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'It Is Slightly Terrifying.' New Orleans Chef Braces For A Bittersweet Thanksgiving

As coronavirus cases surge around the country in record-breaking numbers, Kelly Fields is shouldering a delicate balancing act to keep her restaurant running and her employees safe.

The chef has prepared a menu of Thanksgiving specials and "pies galore" for Willa Jean, a New Orleans establishment she owns, noted for its Southern cuisine.

But, as for other small business owners, the holiday will be yet another test.

For now, business at the bakery and restaurant is about as good as it can be. She feels grateful that she's been hosting as many patrons as Louisiana will allow for restaurants, at the current 50% capacity.

"People are showing up and, you know, playing by the rules, and trying to mitigate risk as little as possible," she told All Things Considered host Mary Louise Kelly. "Every day has been a little bit busier. Every week's been a little bit busier."

As much as she's staying vigilant, Fields is wary of having to weather another shutdown.

She last spoke with NPR in the spring — first in April, when she was forced to close her restaurant entirelyand furlough all 113 employees. In May, some good news: She was preparing to reopen the restaurant at 25% capacity, about 28 seats. And though that meant offering counter service only, Fields was thrilled to be smelling barbecue shrimp toast again.

In response to an "aggressive third surge" across Louisiana, Gov. John Bel Edwards announced on Tuesday that in addition to the half-capacity restriction at restaurants, bars will close indoor accommodations in counties that have surpassed a 5% positivity rate.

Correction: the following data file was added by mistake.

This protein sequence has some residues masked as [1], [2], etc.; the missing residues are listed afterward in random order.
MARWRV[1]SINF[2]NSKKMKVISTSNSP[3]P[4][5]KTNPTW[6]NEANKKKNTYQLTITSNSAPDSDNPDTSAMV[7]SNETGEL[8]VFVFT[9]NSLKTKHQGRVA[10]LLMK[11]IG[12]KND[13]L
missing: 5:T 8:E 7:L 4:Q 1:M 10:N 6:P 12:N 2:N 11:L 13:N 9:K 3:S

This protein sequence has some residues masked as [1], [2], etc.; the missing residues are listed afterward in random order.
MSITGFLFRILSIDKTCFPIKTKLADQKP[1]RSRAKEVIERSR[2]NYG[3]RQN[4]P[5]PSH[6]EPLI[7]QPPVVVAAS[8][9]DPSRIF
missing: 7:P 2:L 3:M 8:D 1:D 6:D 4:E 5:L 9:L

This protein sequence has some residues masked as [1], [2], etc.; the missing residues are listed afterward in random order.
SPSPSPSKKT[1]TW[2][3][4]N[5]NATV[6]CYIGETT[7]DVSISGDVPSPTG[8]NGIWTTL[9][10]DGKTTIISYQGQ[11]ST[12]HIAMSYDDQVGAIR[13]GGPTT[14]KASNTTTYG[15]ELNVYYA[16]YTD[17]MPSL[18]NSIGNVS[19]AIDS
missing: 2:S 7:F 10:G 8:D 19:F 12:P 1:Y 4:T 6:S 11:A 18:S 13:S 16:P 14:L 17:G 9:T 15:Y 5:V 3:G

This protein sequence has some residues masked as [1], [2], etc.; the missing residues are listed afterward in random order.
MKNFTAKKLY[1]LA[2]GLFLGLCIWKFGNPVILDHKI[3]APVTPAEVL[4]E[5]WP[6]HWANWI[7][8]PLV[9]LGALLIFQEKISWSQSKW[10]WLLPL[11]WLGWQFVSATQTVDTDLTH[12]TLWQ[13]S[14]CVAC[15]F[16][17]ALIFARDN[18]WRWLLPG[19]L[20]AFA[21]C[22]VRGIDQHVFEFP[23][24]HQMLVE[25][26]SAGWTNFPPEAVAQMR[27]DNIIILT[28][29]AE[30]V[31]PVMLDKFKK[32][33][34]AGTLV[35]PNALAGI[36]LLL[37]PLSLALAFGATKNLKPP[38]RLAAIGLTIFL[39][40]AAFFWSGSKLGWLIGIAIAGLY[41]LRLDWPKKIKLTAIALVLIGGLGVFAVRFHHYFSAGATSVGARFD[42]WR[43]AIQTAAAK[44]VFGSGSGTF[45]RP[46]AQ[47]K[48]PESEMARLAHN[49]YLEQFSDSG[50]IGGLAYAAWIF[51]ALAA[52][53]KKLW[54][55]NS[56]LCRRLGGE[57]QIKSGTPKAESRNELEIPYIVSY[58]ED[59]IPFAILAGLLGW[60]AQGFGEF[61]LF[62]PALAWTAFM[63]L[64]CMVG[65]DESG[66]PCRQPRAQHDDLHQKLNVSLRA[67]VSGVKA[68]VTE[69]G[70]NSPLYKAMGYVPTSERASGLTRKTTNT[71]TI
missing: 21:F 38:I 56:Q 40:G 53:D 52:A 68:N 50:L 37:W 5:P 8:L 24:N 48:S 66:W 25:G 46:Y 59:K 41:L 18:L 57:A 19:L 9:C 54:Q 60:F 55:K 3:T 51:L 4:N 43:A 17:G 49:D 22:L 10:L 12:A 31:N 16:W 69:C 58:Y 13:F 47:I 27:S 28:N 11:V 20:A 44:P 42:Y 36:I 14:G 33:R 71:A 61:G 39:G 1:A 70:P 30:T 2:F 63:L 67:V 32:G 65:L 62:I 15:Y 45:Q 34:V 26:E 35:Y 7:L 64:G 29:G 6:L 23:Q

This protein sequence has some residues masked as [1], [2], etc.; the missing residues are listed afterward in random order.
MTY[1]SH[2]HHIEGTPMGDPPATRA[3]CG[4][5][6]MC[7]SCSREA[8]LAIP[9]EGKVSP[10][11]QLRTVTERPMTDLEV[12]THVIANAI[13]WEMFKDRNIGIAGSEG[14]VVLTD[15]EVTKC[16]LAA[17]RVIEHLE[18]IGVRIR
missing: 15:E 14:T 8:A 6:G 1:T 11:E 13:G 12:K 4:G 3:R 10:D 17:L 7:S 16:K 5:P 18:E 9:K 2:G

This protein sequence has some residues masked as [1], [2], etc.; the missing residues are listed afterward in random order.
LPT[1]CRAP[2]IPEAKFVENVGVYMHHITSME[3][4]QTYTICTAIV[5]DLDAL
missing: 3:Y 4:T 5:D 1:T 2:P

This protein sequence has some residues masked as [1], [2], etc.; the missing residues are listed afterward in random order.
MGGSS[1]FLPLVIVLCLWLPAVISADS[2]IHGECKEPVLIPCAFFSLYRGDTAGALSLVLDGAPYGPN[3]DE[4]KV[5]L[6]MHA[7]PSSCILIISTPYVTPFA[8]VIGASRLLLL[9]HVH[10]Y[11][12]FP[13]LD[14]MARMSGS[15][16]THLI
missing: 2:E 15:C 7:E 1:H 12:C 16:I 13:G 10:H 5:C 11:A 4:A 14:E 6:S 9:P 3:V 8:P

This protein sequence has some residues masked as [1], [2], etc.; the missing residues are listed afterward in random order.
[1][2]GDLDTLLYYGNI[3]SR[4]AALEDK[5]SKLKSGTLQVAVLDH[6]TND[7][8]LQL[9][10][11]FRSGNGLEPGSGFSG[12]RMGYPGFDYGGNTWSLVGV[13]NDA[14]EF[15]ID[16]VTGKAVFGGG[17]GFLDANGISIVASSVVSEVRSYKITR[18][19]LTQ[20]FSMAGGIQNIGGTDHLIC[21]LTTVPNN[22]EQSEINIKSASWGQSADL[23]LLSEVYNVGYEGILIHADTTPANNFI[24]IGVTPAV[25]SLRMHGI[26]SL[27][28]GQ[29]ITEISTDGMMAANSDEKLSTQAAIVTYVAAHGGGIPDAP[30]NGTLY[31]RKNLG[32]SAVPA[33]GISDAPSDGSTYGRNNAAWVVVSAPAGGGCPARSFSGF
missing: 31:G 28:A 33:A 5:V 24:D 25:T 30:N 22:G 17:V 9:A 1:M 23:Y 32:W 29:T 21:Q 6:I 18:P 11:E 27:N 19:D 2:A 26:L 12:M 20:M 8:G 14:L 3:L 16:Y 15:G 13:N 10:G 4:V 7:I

Amid the uncertainty, Fields said that staff safety, government mandates and guidelines from the Centers for Disease Control and Prevention are informing her operational decisions.

"We've closed the restaurant three times because of positive scares," she said. "Any time that anybody comes into exposure or shows symptoms, we shut down immediately and do what we need to do to ensure that everybody remains safe."

But that's also why welcoming others in for a warm meal on Thursday will be bittersweet.

"I think about all these people who have made a personal choice to travel this weekend, despite the risk, who will then come to the restaurant and, you know, reunite with people and spend a couple hours unmasked in the space. And it is slightly terrifying," she said.

"We are putting one foot in front of the other and showing up and just trying to cook food that we're excited to cook that people are excited to eat."

Vincent Acovino and Justine Kenin produced and edited the audio interview.

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Emma Bowman
[Copyright 2024 NPR]
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